RSC Publishing's Chemical Communications Blog has an attractive little story about drug-filled nanomagnets inside metal organic frameworks (MOFs). The MOF magnets can be filled with a drug, which is released when a magnetic field is applied.
According to the article, Stefan Kaskel of the Technical University of Dresden and colleagues made the MOF magnets by integrating superparamagnetic iron oxide particles into carboxylate MOFs. "Carboxylate molecules stabilise and activate the nanoparticles," team member Martin Lohe said. The researchers then loaded their MOF with ibuprofen and found that they were able to trigger and control its release by simply applying an external magnetic field. The magnetic field heats the magnets in the MOF, which causes the load to burst from the framework.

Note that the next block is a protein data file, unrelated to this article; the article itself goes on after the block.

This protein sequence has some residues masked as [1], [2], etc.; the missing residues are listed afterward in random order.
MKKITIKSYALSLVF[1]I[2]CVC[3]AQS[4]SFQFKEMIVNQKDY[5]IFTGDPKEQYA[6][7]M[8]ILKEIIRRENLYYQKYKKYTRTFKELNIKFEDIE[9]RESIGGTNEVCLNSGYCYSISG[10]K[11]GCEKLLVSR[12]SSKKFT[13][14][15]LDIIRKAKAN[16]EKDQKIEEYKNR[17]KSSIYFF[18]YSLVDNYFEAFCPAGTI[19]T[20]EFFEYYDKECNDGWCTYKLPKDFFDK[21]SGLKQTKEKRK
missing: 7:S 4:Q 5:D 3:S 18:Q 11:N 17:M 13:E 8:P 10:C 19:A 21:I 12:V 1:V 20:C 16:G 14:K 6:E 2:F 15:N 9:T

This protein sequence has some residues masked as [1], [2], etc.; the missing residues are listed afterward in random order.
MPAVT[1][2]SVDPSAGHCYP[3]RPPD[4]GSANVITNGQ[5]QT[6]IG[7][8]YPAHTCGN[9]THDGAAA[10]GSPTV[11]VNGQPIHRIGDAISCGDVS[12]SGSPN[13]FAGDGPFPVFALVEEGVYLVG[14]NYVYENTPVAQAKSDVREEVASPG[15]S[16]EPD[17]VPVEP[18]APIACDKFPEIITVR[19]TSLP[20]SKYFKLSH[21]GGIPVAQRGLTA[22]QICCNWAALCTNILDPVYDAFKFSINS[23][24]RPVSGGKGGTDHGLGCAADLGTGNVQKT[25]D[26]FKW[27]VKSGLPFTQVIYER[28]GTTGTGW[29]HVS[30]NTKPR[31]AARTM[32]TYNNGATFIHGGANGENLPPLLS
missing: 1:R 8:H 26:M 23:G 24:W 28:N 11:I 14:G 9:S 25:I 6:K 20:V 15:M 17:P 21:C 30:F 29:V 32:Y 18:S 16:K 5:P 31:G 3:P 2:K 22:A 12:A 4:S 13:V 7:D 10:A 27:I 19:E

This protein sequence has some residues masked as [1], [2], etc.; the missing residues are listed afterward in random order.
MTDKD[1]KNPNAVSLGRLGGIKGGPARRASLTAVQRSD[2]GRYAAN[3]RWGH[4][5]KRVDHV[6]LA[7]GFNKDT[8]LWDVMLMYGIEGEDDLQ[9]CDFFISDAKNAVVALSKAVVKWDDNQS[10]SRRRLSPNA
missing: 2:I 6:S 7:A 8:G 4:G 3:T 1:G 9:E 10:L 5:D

As usual, though, before the MOF magnets can be used in the human body, toxicity tests will need to be done. Still experts are hopeful.
"The particles will certainly increase the possibility of using nanoMOFs for drug delivery applications in the near future," Christian Serre, an expert in porous solids from the University of Versailles in France told the blog, "and they'll add a new tool to the emerging domain of MOFs in biomedicine."